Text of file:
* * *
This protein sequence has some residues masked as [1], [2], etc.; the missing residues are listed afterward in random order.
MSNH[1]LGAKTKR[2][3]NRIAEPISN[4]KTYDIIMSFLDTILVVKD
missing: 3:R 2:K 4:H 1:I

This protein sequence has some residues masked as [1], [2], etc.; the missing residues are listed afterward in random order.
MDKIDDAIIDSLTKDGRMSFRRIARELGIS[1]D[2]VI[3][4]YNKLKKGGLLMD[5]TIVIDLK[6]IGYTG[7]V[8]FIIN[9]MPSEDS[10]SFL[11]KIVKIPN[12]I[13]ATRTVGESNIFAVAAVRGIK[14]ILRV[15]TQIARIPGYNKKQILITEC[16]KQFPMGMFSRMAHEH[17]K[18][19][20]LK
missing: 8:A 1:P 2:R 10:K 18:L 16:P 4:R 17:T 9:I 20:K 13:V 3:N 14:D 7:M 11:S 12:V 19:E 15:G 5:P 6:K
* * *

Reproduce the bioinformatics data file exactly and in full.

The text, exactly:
This protein sequence has some residues masked as [1], [2], etc.; the missing residues are listed afterward in random order.
MSNH[1]LGAKTKR[2][3]NRIAEPISN[4]KTYDIIMSFLDTILVVKD
missing: 3:R 2:K 4:H 1:I

This protein sequence has some residues masked as [1], [2], etc.; the missing residues are listed afterward in random order.
MDKIDDAIIDSLTKDGRMSFRRIARELGIS[1]D[2]VI[3][4]YNKLKKGGLLMD[5]TIVIDLK[6]IGYTG[7]V[8]FIIN[9]MPSEDS[10]SFL[11]KIVKIPN[12]I[13]ATRTVGESNIFAVAAVRGIK[14]ILRV[15]TQIARIPGYNKKQILITEC[16]KQFPMGMFSRMAHEH[17]K[18][19][20]LK
missing: 8:A 1:P 2:R 10:K 18:L 16:P 4:R 17:T 9:I 20:K 13:V 3:N 14:D 7:M 11:S 12:V 19:E 15:G 5:P 6:K